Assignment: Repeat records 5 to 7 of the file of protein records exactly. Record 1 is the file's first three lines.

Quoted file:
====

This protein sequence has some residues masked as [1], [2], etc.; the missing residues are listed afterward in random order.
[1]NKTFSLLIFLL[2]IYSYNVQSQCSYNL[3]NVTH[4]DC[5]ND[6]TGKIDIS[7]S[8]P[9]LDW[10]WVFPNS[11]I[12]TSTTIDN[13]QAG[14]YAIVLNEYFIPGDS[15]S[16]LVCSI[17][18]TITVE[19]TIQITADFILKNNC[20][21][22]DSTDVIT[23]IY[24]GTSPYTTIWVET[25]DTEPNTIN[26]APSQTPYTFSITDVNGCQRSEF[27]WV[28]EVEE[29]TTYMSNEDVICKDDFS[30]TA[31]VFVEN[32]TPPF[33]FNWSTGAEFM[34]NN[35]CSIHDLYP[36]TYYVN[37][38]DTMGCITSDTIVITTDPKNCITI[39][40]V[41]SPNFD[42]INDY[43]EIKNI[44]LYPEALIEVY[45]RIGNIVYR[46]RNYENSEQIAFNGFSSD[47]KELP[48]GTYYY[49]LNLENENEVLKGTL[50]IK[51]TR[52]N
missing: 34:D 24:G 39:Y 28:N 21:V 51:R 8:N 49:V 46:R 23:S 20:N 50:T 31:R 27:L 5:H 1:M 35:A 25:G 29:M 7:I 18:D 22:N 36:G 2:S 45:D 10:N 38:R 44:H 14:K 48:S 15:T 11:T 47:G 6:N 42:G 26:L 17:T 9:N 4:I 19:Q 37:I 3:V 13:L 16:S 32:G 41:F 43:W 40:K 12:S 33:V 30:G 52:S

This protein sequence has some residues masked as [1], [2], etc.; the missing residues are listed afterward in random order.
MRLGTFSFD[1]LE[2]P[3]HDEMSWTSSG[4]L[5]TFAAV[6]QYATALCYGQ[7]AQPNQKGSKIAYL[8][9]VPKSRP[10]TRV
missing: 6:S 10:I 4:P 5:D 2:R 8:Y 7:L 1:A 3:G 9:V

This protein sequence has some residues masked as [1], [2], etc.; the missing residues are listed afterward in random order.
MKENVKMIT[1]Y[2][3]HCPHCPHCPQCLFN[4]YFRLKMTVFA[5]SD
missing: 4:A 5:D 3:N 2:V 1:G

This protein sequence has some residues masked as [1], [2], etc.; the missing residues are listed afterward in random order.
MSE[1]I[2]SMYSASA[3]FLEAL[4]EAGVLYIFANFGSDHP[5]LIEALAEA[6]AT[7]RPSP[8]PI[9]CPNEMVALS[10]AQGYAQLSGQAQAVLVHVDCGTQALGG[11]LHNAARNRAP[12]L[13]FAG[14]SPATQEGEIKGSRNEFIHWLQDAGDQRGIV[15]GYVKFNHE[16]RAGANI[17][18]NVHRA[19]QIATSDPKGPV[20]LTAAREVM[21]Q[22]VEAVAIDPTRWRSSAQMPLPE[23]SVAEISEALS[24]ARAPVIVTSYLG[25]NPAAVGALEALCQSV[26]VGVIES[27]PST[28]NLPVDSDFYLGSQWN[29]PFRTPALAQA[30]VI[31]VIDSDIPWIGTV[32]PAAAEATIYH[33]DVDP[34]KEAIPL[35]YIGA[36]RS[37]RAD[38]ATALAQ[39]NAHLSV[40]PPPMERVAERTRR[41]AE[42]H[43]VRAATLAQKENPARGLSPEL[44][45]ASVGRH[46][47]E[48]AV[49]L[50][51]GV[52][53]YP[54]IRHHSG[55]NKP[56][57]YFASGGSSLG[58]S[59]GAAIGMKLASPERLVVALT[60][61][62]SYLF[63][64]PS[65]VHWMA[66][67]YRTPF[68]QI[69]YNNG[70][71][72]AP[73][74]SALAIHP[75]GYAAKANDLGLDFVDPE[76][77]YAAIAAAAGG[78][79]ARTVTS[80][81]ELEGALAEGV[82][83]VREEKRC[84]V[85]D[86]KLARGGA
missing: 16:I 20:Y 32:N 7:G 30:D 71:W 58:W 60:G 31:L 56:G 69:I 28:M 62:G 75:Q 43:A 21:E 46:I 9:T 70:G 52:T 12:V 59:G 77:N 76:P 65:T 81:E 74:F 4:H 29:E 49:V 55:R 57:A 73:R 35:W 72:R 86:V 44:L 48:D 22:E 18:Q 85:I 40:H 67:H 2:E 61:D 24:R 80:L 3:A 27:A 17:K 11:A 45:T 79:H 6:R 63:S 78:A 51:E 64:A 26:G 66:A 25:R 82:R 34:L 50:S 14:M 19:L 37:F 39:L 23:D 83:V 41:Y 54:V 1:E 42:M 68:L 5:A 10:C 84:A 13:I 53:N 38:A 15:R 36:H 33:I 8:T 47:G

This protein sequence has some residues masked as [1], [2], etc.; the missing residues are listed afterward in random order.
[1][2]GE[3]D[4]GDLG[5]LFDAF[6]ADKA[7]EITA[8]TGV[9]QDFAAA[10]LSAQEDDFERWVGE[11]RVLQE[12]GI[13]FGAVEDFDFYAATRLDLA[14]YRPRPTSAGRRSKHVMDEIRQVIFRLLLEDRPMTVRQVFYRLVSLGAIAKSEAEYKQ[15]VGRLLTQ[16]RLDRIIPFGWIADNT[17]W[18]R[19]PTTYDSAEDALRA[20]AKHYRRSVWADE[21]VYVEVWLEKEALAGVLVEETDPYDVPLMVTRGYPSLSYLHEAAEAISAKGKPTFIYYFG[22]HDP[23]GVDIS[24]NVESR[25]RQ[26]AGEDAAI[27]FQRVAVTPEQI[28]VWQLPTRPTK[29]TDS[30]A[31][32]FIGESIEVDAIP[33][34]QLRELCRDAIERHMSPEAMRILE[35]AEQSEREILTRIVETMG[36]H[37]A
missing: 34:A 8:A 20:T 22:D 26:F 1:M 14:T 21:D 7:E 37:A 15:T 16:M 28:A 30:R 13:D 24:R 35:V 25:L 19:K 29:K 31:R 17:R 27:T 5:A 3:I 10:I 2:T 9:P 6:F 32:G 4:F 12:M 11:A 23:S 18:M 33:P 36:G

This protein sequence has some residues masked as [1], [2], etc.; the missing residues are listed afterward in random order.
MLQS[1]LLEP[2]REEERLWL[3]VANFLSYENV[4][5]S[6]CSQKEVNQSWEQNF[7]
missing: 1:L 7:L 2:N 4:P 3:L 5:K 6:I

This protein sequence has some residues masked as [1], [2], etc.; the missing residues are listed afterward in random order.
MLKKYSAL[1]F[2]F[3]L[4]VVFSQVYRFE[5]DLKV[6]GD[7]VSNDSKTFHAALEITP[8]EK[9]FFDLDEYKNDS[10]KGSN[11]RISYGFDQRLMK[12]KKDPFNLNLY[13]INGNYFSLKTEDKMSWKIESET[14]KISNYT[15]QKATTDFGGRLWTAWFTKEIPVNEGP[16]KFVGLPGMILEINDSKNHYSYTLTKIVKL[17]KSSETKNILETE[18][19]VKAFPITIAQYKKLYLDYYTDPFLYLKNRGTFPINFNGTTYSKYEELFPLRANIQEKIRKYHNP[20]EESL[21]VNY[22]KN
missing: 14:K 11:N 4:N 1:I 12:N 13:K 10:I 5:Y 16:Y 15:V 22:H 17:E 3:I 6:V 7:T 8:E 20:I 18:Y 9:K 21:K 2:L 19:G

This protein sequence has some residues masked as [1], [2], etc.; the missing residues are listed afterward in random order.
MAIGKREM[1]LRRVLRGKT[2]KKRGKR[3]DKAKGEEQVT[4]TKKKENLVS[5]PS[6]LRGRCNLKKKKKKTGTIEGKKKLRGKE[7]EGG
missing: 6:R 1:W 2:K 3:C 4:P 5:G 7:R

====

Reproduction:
This protein sequence has some residues masked as [1], [2], etc.; the missing residues are listed afterward in random order.
[1][2]GE[3]D[4]GDLG[5]LFDAF[6]ADKA[7]EITA[8]TGV[9]QDFAAA[10]LSAQEDDFERWVGE[11]RVLQE[12]GI[13]FGAVEDFDFYAATRLDLA[14]YRPRPTSAGRRSKHVMDEIRQVIFRLLLEDRPMTVRQVFYRLVSLGAIAKSEAEYKQ[15]VGRLLTQ[16]RLDRIIPFGWIADNT[17]W[18]R[19]PTTYDSAEDALRA[20]AKHYRRSVWADE[21]VYVEVWLEKEALAGVLVEETDPYDVPLMVTRGYPSLSYLHEAAEAISAKGKPTFIYYFG[22]HDP[23]GVDIS[24]NVESR[25]RQ[26]AGEDAAI[27]FQRVAVTPEQI[28]VWQLPTRPTK[29]TDS[30]A[31][32]FIGESIEVDAIP[33][34]QLRELCRDAIERHMSPEAMRILE[35]AEQSEREILTRIVETMG[36]H[37]A
missing: 34:A 8:A 20:T 22:D 26:F 1:M 14:T 21:D 7:E 37:A 15:T 16:M 28:A 30:R 13:D 24:R 35:V 25:L 19:K 29:K 31:R 17:R 27:T 5:A 3:I 10:I 2:T 9:P 6:F 32:G 4:F 12:M 11:A 23:S 18:M 33:P 36:G

This protein sequence has some residues masked as [1], [2], etc.; the missing residues are listed afterward in random order.
MLQS[1]LLEP[2]REEERLWL[3]VANFLSYENV[4][5]S[6]CSQKEVNQSWEQNF[7]
missing: 1:L 7:L 2:N 4:P 3:L 5:K 6:I

This protein sequence has some residues masked as [1], [2], etc.; the missing residues are listed afterward in random order.
MLKKYSAL[1]F[2]F[3]L[4]VVFSQVYRFE[5]DLKV[6]GD[7]VSNDSKTFHAALEITP[8]EK[9]FFDLDEYKNDS[10]KGSN[11]RISYGFDQRLMK[12]KKDPFNLNLY[13]INGNYFSLKTEDKMSWKIESET[14]KISNYT[15]QKATTDFGGRLWTAWFTKEIPVNEGP[16]KFVGLPGMILEINDSKNHYSYTLTKIVKL[17]KSSETKNILETE[18][19]VKAFPITIAQYKKLYLDYYTDPFLYLKNRGTFPINFNGTTYSKYEELFPLRANIQEKIRKYHNP[20]EESL[21]VNY[22]KN
missing: 14:K 11:N 4:N 1:I 12:N 13:K 10:I 5:Y 16:Y 15:V 22:H 17:E 3:I 6:V 7:T 8:E 20:I 18:Y 9:K 21:K 2:L 19:G